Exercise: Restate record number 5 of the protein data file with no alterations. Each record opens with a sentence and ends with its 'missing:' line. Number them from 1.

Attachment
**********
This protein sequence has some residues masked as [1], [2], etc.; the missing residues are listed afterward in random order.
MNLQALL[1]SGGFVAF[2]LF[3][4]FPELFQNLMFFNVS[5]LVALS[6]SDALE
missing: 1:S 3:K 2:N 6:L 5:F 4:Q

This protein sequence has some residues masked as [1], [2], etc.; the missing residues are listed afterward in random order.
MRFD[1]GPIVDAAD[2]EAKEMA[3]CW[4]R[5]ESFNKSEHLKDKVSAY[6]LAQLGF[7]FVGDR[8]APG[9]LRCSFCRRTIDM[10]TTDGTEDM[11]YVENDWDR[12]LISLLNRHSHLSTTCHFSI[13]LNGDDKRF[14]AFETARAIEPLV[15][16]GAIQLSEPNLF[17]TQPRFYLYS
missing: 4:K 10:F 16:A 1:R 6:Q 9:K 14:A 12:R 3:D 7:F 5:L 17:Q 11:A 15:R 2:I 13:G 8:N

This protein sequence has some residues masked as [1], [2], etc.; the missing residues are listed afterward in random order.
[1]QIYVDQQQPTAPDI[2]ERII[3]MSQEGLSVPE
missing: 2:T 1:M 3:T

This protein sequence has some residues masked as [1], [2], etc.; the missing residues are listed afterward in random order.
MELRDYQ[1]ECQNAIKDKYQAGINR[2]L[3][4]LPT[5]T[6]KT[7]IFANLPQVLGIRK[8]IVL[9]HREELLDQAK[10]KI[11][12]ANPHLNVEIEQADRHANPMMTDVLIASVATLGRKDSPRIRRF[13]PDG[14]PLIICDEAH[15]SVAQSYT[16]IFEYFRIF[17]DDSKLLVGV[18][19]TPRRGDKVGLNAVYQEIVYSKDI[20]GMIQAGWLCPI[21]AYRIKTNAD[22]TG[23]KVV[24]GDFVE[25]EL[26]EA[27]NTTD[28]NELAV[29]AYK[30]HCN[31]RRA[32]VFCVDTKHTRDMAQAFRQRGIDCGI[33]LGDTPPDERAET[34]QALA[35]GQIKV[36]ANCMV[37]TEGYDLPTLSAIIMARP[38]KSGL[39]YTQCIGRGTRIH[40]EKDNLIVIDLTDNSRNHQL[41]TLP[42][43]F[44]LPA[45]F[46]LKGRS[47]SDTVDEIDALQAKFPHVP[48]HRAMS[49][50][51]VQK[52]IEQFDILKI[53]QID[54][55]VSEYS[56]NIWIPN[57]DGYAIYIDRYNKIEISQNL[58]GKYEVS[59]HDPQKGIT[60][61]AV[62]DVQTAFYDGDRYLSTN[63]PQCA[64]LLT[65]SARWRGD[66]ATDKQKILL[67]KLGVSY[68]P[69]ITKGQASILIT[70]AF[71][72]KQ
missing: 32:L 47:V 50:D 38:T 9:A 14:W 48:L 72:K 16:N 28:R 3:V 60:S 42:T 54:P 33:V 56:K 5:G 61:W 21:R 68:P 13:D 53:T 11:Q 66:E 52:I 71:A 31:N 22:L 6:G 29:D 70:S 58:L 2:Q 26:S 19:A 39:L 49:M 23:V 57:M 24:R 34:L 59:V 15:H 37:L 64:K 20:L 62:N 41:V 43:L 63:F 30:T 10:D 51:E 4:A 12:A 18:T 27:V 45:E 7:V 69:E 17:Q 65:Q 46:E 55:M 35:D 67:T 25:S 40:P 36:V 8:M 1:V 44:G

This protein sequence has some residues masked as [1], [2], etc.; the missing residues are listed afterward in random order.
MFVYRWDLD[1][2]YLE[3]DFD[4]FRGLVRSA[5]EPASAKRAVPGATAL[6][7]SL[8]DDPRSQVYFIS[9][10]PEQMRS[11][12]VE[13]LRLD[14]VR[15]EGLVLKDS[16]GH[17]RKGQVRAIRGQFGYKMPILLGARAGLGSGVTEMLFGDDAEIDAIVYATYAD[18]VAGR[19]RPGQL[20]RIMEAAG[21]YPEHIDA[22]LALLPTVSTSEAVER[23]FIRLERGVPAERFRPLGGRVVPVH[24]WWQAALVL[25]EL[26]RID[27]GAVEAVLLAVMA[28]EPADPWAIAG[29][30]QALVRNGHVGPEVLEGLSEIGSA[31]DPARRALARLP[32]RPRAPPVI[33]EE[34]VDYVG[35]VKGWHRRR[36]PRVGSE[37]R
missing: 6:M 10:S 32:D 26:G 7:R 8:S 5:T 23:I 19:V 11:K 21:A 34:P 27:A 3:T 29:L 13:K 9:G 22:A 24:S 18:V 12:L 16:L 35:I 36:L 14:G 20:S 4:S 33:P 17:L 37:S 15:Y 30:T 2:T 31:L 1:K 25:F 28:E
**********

This protein sequence has some residues masked as [1], [2], etc.; the missing residues are listed afterward in random order.
MFVYRWDLD[1][2]YLE[3]DFD[4]FRGLVRSA[5]EPASAKRAVPGATAL[6][7]SL[8]DDPRSQVYFIS[9][10]PEQMRS[11][12]VE[13]LRLD[14]VR[15]EGLVLKDS[16]GH[17]RKGQVRAIRGQFGYKMPILLGARAGLGSGVTEMLFGDDAEIDAIVYATYAD[18]VAGR[19]RPGQL[20]RIMEAAG[21]YPEHIDA[22]LALLPTVSTSEAVER[23]FIRLERGVPAERFRPLGGRVVPVH[24]WWQAALVL[25]EL[26]RID[27]GAVEAVLLAVMA[28]EPADPWAIAG[29][30]QALVRNGHVGPEVLEGLSEIGSA[31]DPARRALARLP[32]RPRAPPVI[33]EE[34]VDYVG[35]VKGWHRRR[36]PRVGSE[37]R
missing: 6:M 10:S 32:D 26:G 7:R 8:S 5:T 23:I 19:V 11:K 21:A 34:P 27:A 3:T 29:L 13:K 9:G 22:A 24:S 18:V 12:L 16:L 35:I 36:L 14:G 20:S 4:S 33:P 17:L 37:S 15:Y 30:T 2:T 31:L 1:K 25:F 28:E